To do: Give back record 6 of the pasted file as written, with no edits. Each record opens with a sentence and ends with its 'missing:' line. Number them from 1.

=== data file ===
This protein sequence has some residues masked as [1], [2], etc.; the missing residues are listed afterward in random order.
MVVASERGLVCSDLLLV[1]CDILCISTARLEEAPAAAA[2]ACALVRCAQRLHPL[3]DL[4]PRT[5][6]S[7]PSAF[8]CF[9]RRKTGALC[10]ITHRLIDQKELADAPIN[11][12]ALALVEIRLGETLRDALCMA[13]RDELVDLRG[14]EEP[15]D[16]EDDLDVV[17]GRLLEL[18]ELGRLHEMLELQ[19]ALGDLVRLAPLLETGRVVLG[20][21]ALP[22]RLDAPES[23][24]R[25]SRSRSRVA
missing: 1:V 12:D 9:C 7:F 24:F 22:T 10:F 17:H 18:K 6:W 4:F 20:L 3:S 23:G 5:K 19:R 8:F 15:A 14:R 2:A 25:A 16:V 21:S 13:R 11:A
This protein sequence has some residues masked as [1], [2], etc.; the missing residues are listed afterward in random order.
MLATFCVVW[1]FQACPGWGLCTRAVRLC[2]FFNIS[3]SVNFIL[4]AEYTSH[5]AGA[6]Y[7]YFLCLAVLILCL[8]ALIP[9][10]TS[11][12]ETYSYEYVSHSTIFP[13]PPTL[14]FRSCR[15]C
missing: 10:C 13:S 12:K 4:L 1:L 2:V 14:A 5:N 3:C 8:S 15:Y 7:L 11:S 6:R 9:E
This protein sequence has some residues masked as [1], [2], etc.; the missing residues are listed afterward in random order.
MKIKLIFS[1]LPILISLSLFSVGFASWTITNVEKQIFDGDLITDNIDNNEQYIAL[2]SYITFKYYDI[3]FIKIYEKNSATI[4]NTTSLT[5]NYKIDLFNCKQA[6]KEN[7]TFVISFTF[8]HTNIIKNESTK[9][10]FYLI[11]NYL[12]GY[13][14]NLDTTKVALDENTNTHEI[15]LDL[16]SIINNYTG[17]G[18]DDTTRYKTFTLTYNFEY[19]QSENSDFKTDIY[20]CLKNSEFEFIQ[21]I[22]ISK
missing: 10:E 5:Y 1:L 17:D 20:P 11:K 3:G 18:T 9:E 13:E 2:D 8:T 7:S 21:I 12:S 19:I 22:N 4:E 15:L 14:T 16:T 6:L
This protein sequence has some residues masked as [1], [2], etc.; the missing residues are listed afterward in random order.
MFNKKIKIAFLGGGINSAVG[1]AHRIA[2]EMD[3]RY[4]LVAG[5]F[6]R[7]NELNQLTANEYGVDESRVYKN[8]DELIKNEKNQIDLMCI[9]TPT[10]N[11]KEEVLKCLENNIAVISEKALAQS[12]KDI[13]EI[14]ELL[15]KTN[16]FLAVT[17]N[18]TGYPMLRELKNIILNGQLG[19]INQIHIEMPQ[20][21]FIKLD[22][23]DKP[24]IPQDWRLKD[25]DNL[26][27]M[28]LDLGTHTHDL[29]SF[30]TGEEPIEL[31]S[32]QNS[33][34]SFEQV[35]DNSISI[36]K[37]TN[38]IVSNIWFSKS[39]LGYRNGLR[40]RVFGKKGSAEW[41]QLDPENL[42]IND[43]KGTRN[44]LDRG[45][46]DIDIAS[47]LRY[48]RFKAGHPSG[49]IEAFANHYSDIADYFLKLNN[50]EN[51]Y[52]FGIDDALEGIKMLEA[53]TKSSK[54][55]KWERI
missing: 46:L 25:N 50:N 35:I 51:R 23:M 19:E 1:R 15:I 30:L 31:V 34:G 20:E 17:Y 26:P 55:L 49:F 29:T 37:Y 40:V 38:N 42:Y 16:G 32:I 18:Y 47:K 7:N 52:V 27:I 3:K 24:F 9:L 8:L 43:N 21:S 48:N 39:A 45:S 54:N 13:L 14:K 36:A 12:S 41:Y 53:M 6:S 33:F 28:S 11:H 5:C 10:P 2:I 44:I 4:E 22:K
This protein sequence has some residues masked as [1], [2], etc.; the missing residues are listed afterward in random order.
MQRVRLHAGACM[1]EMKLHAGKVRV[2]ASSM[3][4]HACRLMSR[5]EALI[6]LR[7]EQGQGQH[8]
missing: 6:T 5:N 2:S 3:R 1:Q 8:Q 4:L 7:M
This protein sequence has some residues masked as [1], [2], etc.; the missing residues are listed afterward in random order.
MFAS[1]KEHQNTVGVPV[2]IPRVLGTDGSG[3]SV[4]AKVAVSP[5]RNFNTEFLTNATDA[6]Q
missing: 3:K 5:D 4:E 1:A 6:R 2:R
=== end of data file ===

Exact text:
This protein sequence has some residues masked as [1], [2], etc.; the missing residues are listed afterward in random order.
MFAS[1]KEHQNTVGVPV[2]IPRVLGTDGSG[3]SV[4]AKVAVSP[5]RNFNTEFLTNATDA[6]Q
missing: 3:K 5:D 4:E 1:A 6:R 2:R